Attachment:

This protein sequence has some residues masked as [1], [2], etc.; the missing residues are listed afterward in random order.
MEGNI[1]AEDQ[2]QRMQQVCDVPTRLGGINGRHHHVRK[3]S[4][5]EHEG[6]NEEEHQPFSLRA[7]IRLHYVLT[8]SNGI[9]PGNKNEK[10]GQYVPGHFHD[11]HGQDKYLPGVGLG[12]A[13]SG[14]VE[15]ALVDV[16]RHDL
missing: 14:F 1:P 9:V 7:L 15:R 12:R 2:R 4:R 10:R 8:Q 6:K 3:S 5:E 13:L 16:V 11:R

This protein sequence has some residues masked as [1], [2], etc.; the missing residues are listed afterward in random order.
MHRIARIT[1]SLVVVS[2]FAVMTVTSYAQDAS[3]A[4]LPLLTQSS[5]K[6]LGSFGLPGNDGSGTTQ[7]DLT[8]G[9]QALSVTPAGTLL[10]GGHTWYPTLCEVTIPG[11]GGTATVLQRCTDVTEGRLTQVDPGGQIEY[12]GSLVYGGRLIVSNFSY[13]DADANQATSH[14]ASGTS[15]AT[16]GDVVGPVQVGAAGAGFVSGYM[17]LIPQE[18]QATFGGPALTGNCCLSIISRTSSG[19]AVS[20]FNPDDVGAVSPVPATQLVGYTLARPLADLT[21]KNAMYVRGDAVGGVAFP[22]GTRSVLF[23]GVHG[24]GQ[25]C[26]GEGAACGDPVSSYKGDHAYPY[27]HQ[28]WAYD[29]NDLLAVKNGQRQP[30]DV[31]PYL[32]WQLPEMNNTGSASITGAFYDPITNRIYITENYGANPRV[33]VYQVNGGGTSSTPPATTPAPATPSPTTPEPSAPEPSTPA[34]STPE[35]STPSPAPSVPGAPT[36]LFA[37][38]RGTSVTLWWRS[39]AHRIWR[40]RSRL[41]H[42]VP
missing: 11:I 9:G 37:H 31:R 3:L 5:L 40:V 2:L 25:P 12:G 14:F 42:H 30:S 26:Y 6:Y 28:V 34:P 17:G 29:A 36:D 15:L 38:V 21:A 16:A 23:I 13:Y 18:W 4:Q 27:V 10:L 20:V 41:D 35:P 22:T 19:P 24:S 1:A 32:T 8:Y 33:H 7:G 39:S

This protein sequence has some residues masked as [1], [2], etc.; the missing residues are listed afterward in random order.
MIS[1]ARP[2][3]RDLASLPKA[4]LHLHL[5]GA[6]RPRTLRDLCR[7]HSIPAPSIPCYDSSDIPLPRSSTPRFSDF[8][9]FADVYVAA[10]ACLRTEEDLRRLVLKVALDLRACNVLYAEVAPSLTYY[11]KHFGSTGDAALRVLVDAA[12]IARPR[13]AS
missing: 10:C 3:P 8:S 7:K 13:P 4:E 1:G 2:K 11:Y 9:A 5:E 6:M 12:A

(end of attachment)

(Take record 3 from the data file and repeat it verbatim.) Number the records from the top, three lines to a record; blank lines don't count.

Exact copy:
This protein sequence has some residues masked as [1], [2], etc.; the missing residues are listed afterward in random order.
MIS[1]ARP[2][3]RDLASLPKA[4]LHLHL[5]GA[6]RPRTLRDLCR[7]HSIPAPSIPCYDSSDIPLPRSSTPRFSDF[8][9]FADVYVAA[10]ACLRTEEDLRRLVLKVALDLRACNVLYAEVAPSLTYY[11]KHFGSTGDAALRVLVDAA[12]IARPR[13]AS
missing: 10:C 3:P 8:S 7:K 13:P 4:E 1:G 2:K 11:Y 9:A 5:E 6:M 12:A